Cordless phones as dangerous as cell phones (esp DECT)

Dr Weeks’ Comment:   I have been discouraging people from using portable DECT phones which put out so many radio waves that it is like having a radio tower in your home.  I see big problems with patients who have DECT portable phones beside their beds so that they get blasted all night long!  Trouble sleeping?


Cordless Phones May Be As Risky As Cell Phones… But We Just Don’t Know

Did you know that your cordless phone may emit the same worrisome radiation as your cell phone? This is particularly so if you have a relatively new cordless phone… and it’s a particular concern if that phone sits near your bed or anywhere else you spend long hours every day.

You may recall the story I wrote a few months ago about the Pittsburgh oncologist who sent a memo warning his friends, family and associates about the potential dangers of cell phone use (see Daily Health News, November 10, 2008). His cautionary comments were the first I had heard about a problem with cordless phones, and I promised to follow up with a report. Well, I did my research… and found that digital cordless phones can emit large amounts of radiofrequency (RF) energy — that may be equal to or greater than cell phones — even when they’re not being used. Since many people keep such phones at their bedside in addition to using them for extended conversations with family and friends, the long-term exposure has the potential to add up to dangerous amounts.


In fact, Ronald Herberman, MD, director of the University of Pittsburgh Cancer Institute (UPCI), testified on this topic before a Congressional subcommittee on September 25, 2008, calling for more research: “Many of my colleagues at UPCI, Rutgers University, University of California, San Francisco and a number of senior faculty at MD Anderson Cancer Institute are joining with me in calling for an independent scientific investigation, avoiding as many of the limitations of the prior studies as possible, to determine if long-term, frequent use of cell phones and cordless phones increases brain tumor risk.”

In contrast to the many research studies performed on cell phones, there is a paucity of comparable information on cordless phones. What we do know is that Lennart Hardell, MD, PhD, in Sweden recently did a new study on cordless phone users, in addition to others he’d previously conducted on cell phones. For both types of phones, his research points to a significant increase in risk for brain tumors among people using them frequently for longer than 10 years.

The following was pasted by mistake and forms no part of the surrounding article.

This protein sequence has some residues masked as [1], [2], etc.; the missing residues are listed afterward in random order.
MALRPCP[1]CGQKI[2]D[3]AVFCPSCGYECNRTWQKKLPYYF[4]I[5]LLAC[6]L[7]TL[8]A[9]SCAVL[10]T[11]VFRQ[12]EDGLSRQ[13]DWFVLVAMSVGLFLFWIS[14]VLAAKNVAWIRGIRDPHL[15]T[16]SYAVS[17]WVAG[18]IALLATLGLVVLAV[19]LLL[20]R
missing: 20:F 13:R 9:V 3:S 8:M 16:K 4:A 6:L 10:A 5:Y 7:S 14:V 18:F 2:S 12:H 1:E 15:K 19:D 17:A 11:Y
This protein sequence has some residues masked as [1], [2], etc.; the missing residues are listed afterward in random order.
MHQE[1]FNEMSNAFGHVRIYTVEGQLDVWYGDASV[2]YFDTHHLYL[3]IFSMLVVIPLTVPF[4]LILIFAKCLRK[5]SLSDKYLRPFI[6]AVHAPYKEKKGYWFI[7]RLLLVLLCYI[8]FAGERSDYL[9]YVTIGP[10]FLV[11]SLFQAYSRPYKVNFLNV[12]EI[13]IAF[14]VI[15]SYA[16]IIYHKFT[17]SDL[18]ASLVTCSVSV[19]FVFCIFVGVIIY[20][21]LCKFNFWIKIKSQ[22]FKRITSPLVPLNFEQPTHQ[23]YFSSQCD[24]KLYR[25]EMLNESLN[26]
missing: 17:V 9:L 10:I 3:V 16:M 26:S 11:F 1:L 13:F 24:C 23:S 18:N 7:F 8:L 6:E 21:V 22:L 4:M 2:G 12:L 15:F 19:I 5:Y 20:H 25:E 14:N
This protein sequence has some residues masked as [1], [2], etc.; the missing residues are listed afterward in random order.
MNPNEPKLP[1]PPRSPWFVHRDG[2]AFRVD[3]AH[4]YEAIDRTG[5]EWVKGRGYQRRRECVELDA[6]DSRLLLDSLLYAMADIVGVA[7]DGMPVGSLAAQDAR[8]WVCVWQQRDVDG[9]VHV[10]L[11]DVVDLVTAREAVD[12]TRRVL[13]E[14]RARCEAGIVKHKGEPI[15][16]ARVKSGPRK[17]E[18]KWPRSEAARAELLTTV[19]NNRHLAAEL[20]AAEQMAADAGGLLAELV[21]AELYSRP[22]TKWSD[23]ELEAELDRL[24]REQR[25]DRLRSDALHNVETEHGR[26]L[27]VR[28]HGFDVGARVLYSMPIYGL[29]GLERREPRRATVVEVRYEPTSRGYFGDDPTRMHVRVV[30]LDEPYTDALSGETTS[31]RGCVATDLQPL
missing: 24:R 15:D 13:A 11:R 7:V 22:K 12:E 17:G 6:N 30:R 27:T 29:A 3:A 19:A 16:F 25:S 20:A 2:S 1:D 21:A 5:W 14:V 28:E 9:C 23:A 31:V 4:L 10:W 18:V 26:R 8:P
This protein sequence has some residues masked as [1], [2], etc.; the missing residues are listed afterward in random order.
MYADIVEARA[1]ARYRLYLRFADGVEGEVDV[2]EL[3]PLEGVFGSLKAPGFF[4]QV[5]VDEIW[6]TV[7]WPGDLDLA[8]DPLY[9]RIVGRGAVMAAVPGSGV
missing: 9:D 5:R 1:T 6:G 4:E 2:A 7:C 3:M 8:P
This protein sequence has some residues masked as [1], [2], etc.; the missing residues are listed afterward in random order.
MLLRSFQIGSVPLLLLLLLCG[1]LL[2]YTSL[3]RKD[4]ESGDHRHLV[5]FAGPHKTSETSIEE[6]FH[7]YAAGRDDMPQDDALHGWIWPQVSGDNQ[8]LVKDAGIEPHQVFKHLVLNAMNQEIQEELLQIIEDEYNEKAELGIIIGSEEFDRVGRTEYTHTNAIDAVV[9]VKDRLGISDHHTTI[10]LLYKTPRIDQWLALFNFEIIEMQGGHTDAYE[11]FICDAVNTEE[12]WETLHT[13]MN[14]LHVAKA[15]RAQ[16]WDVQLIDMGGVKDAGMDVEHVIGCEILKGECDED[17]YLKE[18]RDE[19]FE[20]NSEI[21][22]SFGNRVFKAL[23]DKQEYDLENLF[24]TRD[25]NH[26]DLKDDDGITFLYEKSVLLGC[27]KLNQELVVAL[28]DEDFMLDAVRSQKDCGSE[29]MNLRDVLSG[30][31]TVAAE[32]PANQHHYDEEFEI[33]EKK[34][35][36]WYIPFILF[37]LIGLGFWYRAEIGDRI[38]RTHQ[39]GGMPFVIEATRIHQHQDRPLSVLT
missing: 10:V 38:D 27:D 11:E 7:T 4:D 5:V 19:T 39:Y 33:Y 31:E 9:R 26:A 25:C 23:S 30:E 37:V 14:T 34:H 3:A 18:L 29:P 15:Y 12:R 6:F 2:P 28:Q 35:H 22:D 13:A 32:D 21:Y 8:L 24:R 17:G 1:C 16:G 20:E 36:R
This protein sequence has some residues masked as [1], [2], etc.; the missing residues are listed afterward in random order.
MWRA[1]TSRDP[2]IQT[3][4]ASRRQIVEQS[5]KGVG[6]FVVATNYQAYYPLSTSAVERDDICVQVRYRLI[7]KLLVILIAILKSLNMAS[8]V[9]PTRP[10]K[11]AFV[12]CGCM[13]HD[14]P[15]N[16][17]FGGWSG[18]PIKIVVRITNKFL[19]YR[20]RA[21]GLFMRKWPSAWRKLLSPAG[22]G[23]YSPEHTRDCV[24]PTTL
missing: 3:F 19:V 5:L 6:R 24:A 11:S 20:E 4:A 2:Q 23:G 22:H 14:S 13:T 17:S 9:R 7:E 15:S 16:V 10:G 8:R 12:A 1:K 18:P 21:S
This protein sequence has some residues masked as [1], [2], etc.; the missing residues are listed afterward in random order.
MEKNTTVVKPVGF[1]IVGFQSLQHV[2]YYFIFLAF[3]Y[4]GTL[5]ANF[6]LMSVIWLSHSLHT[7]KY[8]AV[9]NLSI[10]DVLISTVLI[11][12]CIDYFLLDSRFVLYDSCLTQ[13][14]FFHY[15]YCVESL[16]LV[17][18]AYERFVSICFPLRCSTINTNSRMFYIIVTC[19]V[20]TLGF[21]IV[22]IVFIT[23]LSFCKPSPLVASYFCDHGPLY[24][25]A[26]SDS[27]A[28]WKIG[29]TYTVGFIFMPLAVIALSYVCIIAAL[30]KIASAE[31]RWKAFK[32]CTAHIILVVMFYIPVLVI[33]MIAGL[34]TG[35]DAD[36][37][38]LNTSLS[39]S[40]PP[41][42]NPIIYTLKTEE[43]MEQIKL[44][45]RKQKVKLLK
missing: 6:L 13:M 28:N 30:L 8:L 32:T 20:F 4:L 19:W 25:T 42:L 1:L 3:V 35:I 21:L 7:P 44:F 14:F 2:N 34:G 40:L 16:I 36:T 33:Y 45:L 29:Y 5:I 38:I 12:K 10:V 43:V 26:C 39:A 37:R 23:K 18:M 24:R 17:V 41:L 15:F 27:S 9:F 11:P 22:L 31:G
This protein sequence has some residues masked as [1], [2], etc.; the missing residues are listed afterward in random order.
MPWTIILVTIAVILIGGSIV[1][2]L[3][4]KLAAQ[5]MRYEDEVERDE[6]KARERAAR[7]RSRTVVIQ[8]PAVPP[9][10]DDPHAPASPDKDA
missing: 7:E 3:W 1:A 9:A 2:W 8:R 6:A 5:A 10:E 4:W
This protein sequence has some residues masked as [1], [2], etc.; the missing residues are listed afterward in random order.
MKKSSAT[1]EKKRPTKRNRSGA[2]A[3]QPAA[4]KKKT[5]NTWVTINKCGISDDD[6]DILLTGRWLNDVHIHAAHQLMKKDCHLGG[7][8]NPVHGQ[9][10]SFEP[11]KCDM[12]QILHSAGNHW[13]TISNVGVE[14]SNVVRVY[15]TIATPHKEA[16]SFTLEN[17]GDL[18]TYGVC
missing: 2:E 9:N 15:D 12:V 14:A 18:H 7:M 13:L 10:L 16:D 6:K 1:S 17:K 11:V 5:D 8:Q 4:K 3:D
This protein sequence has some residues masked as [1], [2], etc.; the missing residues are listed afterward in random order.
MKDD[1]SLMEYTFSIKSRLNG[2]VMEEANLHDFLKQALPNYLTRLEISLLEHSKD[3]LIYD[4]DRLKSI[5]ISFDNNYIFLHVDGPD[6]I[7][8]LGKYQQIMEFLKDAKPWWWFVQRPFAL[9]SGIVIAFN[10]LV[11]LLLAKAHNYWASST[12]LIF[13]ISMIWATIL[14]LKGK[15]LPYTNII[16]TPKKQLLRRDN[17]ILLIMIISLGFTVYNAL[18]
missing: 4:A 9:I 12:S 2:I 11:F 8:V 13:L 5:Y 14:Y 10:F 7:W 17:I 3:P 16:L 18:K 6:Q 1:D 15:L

It’s important to note that the original cordless phones sold in the 1990s operated at a frequency of 900 mHz, whereas newer models operate at a more hazardous higher frequency. Unfortunately cordless phones haven’t been subject to the same kind of scrutiny to determine the extent of absorption of the radiation into the brain that’s been done for cell phones — in fact, to date this appears to be the only such study of brain tumor risks by long-term users of cordless phones. It’s clear that more research to determine the intensity of radiation of cordless phones and how much gets absorbed into the brain is sorely needed. You don’t have to throw out your phone (though I actually did replace mine with an old-fashioned wall phone with a long cord), but it is reasonable to take the following safety precautions:

  • Keep your cordless phone plugged into a jack that is away from general household traffic, avoiding especially the kitchen counter and anywhere near the head of a bed. This is important because most cordless phones constantly broadcast, even when they’re not being used.
  • Be aware that both the handset and the base can emit radiofrequency energy — it’s how they communicate to one another, with the base then transferring the signals over the system. Keep your handset on the base when not in use.
  • Don’t let young children talk on your cordless phone. A key finding from research done on cell phones is that the radiation is absorbed more deeply into the brains of children. This is likely to also be the case for cordless phones, which means the danger to the developing brain is likely greater than for adults. Install corded phones for children to use.
  • Minimize the use of cordless phones even by adults.
  • Whenever possible, if you are on the cordless phone, use the speaker mode. It’s also a good idea to purchase and use a headset, as they are believed to be safer.


As is also true of cell phones, it is important to note that this research is neither conclusive nor infallible. There are studies that conflict with these, finding no dangers from cell phones at all — although few of these have looked at long-term use (more than 10 years). As mentioned above, there is little data at all evaluating health risks related to cordless phone use. According to Dr. Herberman, scientists are trying to call attention to these issues in order to discuss what we do and do not know about these phones, and to alert the public to the lack of safety data. In addition, he wants to raise awareness — collectively and individually — about the many hours we now spend talking on our cell and cordless phones, so we can take simple precautions to minimize the risk of harm while more data are collected. You can read more on this subject at, where you will find a link to Dr. Herberman’s testimony along with a list of his precautionary guidelines calling for safer use of cordless and cell phones.


Ronald B. Herberman, MD, founding director, University of Pittsburgh Cancer Institute, Pittsburgh.

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